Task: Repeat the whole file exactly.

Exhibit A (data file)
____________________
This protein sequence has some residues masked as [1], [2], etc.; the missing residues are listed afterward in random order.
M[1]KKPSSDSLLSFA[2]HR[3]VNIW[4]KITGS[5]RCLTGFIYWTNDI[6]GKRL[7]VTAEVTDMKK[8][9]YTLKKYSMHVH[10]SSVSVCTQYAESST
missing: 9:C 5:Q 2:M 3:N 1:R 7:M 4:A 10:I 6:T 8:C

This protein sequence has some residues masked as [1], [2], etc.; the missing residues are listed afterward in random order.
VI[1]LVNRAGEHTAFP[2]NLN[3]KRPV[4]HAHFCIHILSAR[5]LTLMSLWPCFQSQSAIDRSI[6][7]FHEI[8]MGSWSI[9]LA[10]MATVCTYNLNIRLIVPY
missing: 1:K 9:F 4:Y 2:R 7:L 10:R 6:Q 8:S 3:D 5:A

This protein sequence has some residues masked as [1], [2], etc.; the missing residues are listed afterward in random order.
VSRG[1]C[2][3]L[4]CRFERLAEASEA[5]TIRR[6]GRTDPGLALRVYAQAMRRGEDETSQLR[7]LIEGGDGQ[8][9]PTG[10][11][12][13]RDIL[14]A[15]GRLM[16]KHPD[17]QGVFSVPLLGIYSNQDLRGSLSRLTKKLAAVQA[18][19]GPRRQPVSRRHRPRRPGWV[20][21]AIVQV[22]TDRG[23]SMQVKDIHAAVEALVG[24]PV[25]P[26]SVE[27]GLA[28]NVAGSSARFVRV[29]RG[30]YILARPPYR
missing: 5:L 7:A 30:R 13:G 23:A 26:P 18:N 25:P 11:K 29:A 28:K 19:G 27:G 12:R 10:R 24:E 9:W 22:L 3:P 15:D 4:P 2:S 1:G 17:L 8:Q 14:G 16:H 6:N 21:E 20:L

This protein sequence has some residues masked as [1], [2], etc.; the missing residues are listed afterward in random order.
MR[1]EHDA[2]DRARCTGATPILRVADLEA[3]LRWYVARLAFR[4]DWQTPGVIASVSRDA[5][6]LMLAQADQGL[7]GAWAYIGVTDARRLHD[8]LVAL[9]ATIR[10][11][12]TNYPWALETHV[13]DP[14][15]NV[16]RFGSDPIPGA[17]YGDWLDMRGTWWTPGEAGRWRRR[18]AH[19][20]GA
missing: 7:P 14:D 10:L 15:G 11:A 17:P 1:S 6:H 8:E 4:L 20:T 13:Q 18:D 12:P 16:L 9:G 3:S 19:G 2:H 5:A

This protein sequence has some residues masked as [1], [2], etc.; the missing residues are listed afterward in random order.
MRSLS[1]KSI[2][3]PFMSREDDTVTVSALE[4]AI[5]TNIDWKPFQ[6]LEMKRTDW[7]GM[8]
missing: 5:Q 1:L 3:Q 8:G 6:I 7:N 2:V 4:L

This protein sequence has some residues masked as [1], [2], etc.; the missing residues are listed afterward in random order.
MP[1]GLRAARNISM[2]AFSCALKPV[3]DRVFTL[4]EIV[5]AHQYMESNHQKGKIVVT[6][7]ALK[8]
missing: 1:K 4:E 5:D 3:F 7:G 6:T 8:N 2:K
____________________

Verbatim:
This protein sequence has some residues masked as [1], [2], etc.; the missing residues are listed afterward in random order.
M[1]KKPSSDSLLSFA[2]HR[3]VNIW[4]KITGS[5]RCLTGFIYWTNDI[6]GKRL[7]VTAEVTDMKK[8][9]YTLKKYSMHVH[10]SSVSVCTQYAESST
missing: 9:C 5:Q 2:M 3:N 1:R 7:M 4:A 10:I 6:T 8:C

This protein sequence has some residues masked as [1], [2], etc.; the missing residues are listed afterward in random order.
VI[1]LVNRAGEHTAFP[2]NLN[3]KRPV[4]HAHFCIHILSAR[5]LTLMSLWPCFQSQSAIDRSI[6][7]FHEI[8]MGSWSI[9]LA[10]MATVCTYNLNIRLIVPY
missing: 1:K 9:F 4:Y 2:R 7:L 10:R 6:Q 8:S 3:D 5:A

This protein sequence has some residues masked as [1], [2], etc.; the missing residues are listed afterward in random order.
VSRG[1]C[2][3]L[4]CRFERLAEASEA[5]TIRR[6]GRTDPGLALRVYAQAMRRGEDETSQLR[7]LIEGGDGQ[8][9]PTG[10][11][12][13]RDIL[14]A[15]GRLM[16]KHPD[17]QGVFSVPLLGIYSNQDLRGSLSRLTKKLAAVQA[18][19]GPRRQPVSRRHRPRRPGWV[20][21]AIVQV[22]TDRG[23]SMQVKDIHAAVEALVG[24]PV[25]P[26]SVE[27]GLA[28]NVAGSSARFVRV[29]RG[30]YILARPPYR
missing: 5:L 7:A 30:R 13:G 23:A 26:P 18:N 25:P 11:K 29:A 28:K 19:G 27:G 12:R 10:R 24:E 9:W 22:L 3:P 15:D 4:P 2:S 1:G 17:L 8:Q 14:G 16:H 6:N 21:E 20:L

This protein sequence has some residues masked as [1], [2], etc.; the missing residues are listed afterward in random order.
MR[1]EHDA[2]DRARCTGATPILRVADLEA[3]LRWYVARLAFR[4]DWQTPGVIASVSRDA[5][6]LMLAQADQGL[7]GAWAYIGVTDARRLHD[8]LVAL[9]ATIR[10][11][12]TNYPWALETHV[13]DP[14][15]NV[16]RFGSDPIPGA[17]YGDWLDMRGTWWTPGEAGRWRRR[18]AH[19][20]GA
missing: 7:P 14:D 10:L 15:G 11:A 17:P 1:S 6:H 8:E 4:L 20:T 13:Q 18:D 12:P 16:L 9:G 3:S 19:G 2:H 5:A

This protein sequence has some residues masked as [1], [2], etc.; the missing residues are listed afterward in random order.
MRSLS[1]KSI[2][3]PFMSREDDTVTVSALE[4]AI[5]TNIDWKPFQ[6]LEMKRTDW[7]GM[8]
missing: 5:Q 1:L 3:Q 8:G 6:I 7:N 2:V 4:L

This protein sequence has some residues masked as [1], [2], etc.; the missing residues are listed afterward in random order.
MP[1]GLRAARNISM[2]AFSCALKPV[3]DRVFTL[4]EIV[5]AHQYMESNHQKGKIVVT[6][7]ALK[8]
missing: 1:K 4:E 5:D 3:F 7:G 6:T 8:N 2:K